We all want skin that’s evenly toned and glowing – without looking red, splotchy, or discolored. However, as we age, patches or spots of red (from rosacea, flushing, or broken capillaries) and brown (from sun damage and melasma) increase in our skin.
Not all pigmentation is equal though, and different types of pigment changes require different treatments. Correcting your pigmentation issues starts with knowing what they are in the first place. With that in mind, here’s what causes brown discolorations in our skin, and how to get rid of them!
Brown Spots caused by Sun Exposure
Why it happens: By far the most common cause of brown spots on the skin is sun damage. UV rays cause the skin to produce excess melanin – the same thing that gives you a tan – as a protective mechanism, but the spots stay after the UV light is gone. These spots (commonly called ‘age spots’), are usually light to dark brown, and occur on the face, chest and hands, making the skin look much older than it really is.
How to treat it: The best way to treat sun-related discoloration is with retinols and IPL (Intense Pulsed Light) laser resurfacing. IPL works by sending a beam of light through skin that seeks out melanin. As the light is absorbed by the pigment, it breaks it up and kills the cells that are producing it, leaving your skin even and glowing. A series of treatments – between 2 and 3 – is usually needed to clear out decades of sun damage. After this is done, you only need one additional IPL a year to maintain your results. Regular use of a Retinol will both fight aging and suppress the formation of new brown spots – extending the benefits of your laser treatment that much more.
Brown and Red spots caused by Acne
Why it happens: Acne can cause brown and red spots that last long after a pimple has healed. The more inflamed a blemish becomes, the more likely it is to scar. Known as post-inflammatory hyperpigmentation (PIH), the physical texture of the skin isn’t affected, just the color. The deeper the inflammation, the darker the discoloration – and the longer it’ll take to fade.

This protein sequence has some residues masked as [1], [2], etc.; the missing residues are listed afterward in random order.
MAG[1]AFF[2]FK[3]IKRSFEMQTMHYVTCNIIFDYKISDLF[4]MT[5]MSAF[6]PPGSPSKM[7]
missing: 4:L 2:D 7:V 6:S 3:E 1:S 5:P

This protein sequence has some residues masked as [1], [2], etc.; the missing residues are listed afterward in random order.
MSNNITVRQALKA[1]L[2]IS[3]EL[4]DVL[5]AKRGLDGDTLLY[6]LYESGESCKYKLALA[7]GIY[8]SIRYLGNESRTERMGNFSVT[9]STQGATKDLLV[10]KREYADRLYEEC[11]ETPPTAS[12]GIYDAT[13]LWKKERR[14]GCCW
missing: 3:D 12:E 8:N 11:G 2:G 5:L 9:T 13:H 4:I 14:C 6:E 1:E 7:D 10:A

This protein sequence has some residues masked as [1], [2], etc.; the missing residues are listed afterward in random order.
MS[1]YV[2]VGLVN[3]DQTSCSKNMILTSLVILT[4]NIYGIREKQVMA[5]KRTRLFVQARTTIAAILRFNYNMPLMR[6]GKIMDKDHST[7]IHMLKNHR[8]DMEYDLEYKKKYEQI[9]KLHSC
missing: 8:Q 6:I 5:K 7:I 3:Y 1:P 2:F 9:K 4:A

How to treat it: The first step is to stop the acne itself – which is sometimes easier said than done! However, good medical grade skin care, including a Retinol and a salicylic acid cleanser, is a good place to start. The good news is that a Retinol, in addition to being the best medication for acne, also helps fade brown spots. For a more intense treatment, chemical peels can also help control acne and reduce brown spots.
Once whatever has been causing the irritation in your skin is under control, and the damage has stopped, the best thing to do is wait a few months. Your skin tends to be irritable immediately after whatever issue causes the pigment to form. You can speed up this part of the process by using a good Retinol or non-hydroquinone lightener to help suppress those activated melanocytes. After the skin has calmed down, we can treat any remaining browns and reds with IPL laser treatments.
Brown Patches caused by Hormones (Melasma)
Why it happens: Pregnancy, birth control and menopause can all cause a spike in melanin production, because estrogen triggers the cells in our skin to make more pigment. Pigment from hormones is called melasma. It tends to be symmetric; occurring on the same spots on both sides of the face, and is most common on the forehead, upper lip, and cheekbones. Melasma can be differentiated from sun damage by its size and color. Sun spots are small, and usually look similar to freckles while melasma usually creates a large (bigger than a thumbnail) patch of discolored skin. Also, spots from sun damage tend to come in a range of colors; some spots will be darker, and some will be lighter. Melasma tends to be all the same color – no matter where on the face it is.
How to treat it: The bad news is that melasma does not respond as well to lasers as sun damage does. The good news is that melasma can usually be faded with good medical grade skin care. At home you will need to use a brightening agent such as hydroquinone or Arbutase, and a Retinol. Chemical peels can be done as often as every month, and will help your home care to suppress your melasma.
It is important to be patient though – melasma treatments are gradual and additive. You shouldn’t expect to see full results for about 12 weeks. Also, melasma is notorious for something we call ‘rebounding’. If you stop your home care, or get too much sun exposure, it will come back, so good protection and maintenance are key!
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